Risk of Doing Business in Nigeria

risk of doing business in nigeria

Foreign companies looking to enter the Nigerian market might have a few concerns regarding the risk of doing business in Nigeria. However, multinational companies expanding into the Nigerian market should not look at the journey of establishing a business in Nigeria as a daunting and confusing process that contains many potential pitfalls.


Outside of learning more about the business culture and etiquette in Nigeria, once you understand the market and how Nigerians perceive you as a foreign entity, then you will be able to mitigate any risk of doing business in Nigeria.


Perception of Foreign Companies

How Nigerians perceive employees coming into the country to conduct business on behalf of a foreign entity poses some advantages and disadvantages for said employees. Gaining an understanding of how you will be perceived while operating a business in Nigeria will help you adapt to the environment and make an easier entrance into the Nigerian market.


Advantages: Nigerians are typically very nice and respectful towards foreigners. Therefore, since Nigerians like to discuss business matters face-to-face, they are typically even more responsive to foreign professionals if you make an effort to oversee operations in-person. Being physically present in Nigeria to work on business matters indicates that you are serious about building and growing a successful enterprise in Nigeria.

As a manager at a multinational firm, you will be leveraging your industry experience and expertise to grow your business in this market. Also, you most likely have experience working in other countries and have developed a transferable skill set that can be used to build your business in Nigeria.

It is also important to keep in mind that Nigeria is a very import-dependent country, which means people are more willing to partner and do business with a foreign entity that can easily help procure products needed locally.


Disadvantages: As someone who is not from Nigeria, you will be entering the market with little knowledge or insight about the market landscape. Also, your professional network might be small or non-existent, which means you are less likely to have a guide in Nigeria who can help you mitigate the professional pitfalls and roadblocks.

Furthermore, you will not fully understand the cultural differences that vary from location to location and business to business in Nigeria initially. This lack of understanding could prevent you from making the professional connections you need to grow your business as a new entrant.


Currency Risk

The volatility of Nigerian currency (Naira) poses the greatest risk of doing business in Nigeria. The devaluation of the Naira during the 2016 recession, along with a policy to “peg” the exchange rate by the Central Bank of Nigeria, widened the gap between the official exchange rate and the black market exchange rate. This disparity greatly impacted most Nigerian businesses, particularly those that trade with foreign entities.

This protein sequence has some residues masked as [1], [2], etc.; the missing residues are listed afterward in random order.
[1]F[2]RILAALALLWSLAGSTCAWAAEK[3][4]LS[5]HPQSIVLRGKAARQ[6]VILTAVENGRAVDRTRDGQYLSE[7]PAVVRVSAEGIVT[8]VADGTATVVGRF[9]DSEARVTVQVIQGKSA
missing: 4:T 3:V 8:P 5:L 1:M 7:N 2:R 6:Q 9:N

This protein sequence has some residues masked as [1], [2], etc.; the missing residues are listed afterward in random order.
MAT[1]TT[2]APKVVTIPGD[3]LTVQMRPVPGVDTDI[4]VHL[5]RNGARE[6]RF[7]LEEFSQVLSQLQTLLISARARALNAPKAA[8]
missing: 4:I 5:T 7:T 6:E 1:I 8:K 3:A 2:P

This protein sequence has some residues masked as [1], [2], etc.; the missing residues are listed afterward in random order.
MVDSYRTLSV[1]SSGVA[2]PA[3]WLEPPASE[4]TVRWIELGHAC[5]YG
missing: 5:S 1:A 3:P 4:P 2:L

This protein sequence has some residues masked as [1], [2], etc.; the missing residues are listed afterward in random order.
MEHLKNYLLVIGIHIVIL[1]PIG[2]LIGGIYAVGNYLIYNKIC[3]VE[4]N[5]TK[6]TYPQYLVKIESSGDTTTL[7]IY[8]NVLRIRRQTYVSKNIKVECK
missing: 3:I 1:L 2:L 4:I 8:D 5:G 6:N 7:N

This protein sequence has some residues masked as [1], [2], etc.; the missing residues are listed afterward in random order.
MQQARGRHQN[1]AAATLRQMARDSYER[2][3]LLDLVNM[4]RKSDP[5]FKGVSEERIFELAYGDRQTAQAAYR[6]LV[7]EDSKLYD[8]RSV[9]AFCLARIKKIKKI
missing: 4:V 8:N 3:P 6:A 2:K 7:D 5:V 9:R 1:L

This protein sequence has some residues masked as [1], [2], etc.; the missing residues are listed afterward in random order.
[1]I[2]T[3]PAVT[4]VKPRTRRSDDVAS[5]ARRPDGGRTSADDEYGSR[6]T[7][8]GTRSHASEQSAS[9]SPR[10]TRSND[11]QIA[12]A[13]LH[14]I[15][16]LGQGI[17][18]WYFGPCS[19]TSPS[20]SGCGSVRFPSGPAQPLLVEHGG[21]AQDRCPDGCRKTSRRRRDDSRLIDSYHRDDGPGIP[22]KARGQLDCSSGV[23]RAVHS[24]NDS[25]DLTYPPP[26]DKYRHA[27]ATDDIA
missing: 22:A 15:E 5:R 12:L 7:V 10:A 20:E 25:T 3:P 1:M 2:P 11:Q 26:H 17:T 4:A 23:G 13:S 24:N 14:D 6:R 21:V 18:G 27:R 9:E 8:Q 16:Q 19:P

This disparity between exchange rates poses a huge risk to international businesses in two ways: (1) it affects how you price your goods in the market and (2) it interferes with the payment and repatriation process as funds are transferred out of Nigeria. In April of 2017, the Nigerian Autonomous Foreign Exchange Fixing (NAFEX) Window, which has also been referred to as the “Investors and Exporters FX,” was introduced to stabilize the rate and make it more predictable so that investors and exporters could trade on it.


Fully understanding the current risks associated with Nigeria’s fluctuating exchange rates will help you plan ahead and create a plan that will allow your company to bounce back from economic disruptions. To mitigate this risk, keep an eye on commodity prices and global rate fluctuations. When it comes to your business in Nigeria, try to keep an eye on oil prices as well. Since the Nigerian economy is highly dependent on oil exports, you will find that the local currency is directly affected by the changes in global oil prices.


Changes in the Law and Expropriation

The risk of doing business in Nigeria is synonymous with what you’ll see in comparable emerging markets across the globe, the country’s laws regarding commerce are more susceptible to change. A lot of times, these laws are changed without adequate consultation from business owners, hence the repercussions are very damaging to businesses and sometimes detrimental. These changes also include the expropriation of investments to avoid compensating foreign businesses. Therefore, you have to evolve into a business that can handle sudden policy changes.